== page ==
Mayor Sharon Pratt Dixon's slash of the District budget yesterday was, at first blush, a far piece from what is unfolding this month at 4909 First St. NE. There, the renovation of a two-story brick building is nearly complete, and the four low-income families who have long been tenants soon will move back home.

Except they hope to be going home as owners of their units, not renters. And the key to their dream is something called the Home Purchase Assistance Program, which is supposed to turn over $115,000 to close the deal, said Jim Dickerson, co-director of Manna, a nonprofit organization that helps low-income residents with housing.

That program, though, is operated by the District's Department of Housing and Community Development. And Dixon ordered that department to cut its fiscal 1991 budget nearly in half.

No one knows yet what that means for the project at 4909 First St. But it is a small example of what is at stake in the massive reductions announced by Dixon in an effort to contain the District's budgetary deterioration.

Among the hardest hit were four agencies involved in housing, development and jobs: the Office of Business and Economic Development, whose budget was cut 45 percent; the Department of Employment Services, 40.5 percent; the Department of Public and Assisted Housing, nearly 12 percent; and the Department of Housing and Community Development, 45 percent.

Officials of the agencies declined to identify what they would eliminate to comply with Dixon's mandate, saying they are reviewing budgets. Many positions in the four agencies already are vacant, and could be cut without further effect on employees or services. In the Department of Housing and Community Development, 88 of 403 positions -- nearly one out of five -- were unfilled as of a year ago.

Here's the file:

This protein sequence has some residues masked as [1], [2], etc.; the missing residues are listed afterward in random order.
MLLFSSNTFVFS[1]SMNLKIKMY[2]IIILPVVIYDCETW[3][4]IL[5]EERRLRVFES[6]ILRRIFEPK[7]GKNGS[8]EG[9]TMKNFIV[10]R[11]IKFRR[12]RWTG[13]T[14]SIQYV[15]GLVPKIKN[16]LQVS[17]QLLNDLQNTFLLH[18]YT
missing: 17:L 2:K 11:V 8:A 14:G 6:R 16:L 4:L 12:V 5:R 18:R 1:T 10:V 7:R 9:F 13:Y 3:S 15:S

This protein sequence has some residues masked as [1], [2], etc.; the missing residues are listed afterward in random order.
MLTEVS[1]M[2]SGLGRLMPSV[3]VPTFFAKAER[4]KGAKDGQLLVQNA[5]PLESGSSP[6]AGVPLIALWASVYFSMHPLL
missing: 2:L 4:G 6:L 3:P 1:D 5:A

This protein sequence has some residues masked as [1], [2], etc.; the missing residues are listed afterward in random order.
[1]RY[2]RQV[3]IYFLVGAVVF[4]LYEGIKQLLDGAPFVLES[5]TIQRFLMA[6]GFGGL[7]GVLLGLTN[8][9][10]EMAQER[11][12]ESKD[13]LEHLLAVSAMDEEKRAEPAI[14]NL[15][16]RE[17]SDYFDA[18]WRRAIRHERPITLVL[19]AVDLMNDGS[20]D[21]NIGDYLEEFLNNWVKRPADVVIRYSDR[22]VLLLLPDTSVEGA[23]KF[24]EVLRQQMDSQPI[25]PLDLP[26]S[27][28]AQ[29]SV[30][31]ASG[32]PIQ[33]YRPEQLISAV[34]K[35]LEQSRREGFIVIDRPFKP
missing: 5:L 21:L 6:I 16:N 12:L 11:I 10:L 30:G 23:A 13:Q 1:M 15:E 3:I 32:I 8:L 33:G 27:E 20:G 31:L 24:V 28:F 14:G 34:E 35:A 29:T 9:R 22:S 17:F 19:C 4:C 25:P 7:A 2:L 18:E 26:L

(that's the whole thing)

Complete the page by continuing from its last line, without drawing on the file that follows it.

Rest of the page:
In addition, a commission headed by Alice M. Rivlin, former director of the Congressional Budget Office, said in its recent analysis of D.C. government that there are 168 unnecessary management positions in the four agencies. The commission also complained that the District has too many agencies working in housing and development.

But several community activists said yesterday that so much has to be cut to meet Dixon's goals that programs would seem to be in jeopardy, even after any cost-saving recommendations made by the Rivlin Commission are enacted.

While stressing he is unaware of what the Department of Housing and Community Development might cut, Dickerson said the 45 percent reduction overall is "going to mean disaster."

Through a variety of programs, the department helps residents and organizations renovate and purchase housing, and Dickerson said the District already is unable to fund $4 million in projects "that are ready to go to tenants that the department committed to last year."

"It's another shocker," he said of Dixon's cuts. "We have very, very serious problems facing us in regard to affordable housing."

Alice Vetter, executive director of another nonprofit group that helps residents with low-income housing, said that because she served on the Rivlin Commission, she has come to believe there is "a little bit of give" in the budgets of most District agencies. Beyond that, the District receives substantial amounts of money for housing from the federal government.

Even so, Vetter added, "45 percent is a big number."

Vetter, who heads a group called Ministries United to Support Community Life Endeavors, said any cuts in the Housing Purchase Assistance Program "would affect what we're doing a great deal. We really depend on HPAP."

Brenda Strong Nixon said she feared for the District's $6.1 million Summer Jobs for Youth program, which is operated by the Department of Employment Services and is designed to provide work and training for any city youngster who wants it.

"There is great fear that in order to meet the marks given to the agencies that nothing is going to be left untouched, except those programs under court order," said Nixon, executive director of Associates for Renewal in Education, which received a $1.2 million contract last summer to provide jobs for 3,500 youngsters.

Nixon added, though, that because the programs are so valuable, "I find it hard to believe that she {Dixon} is doing this."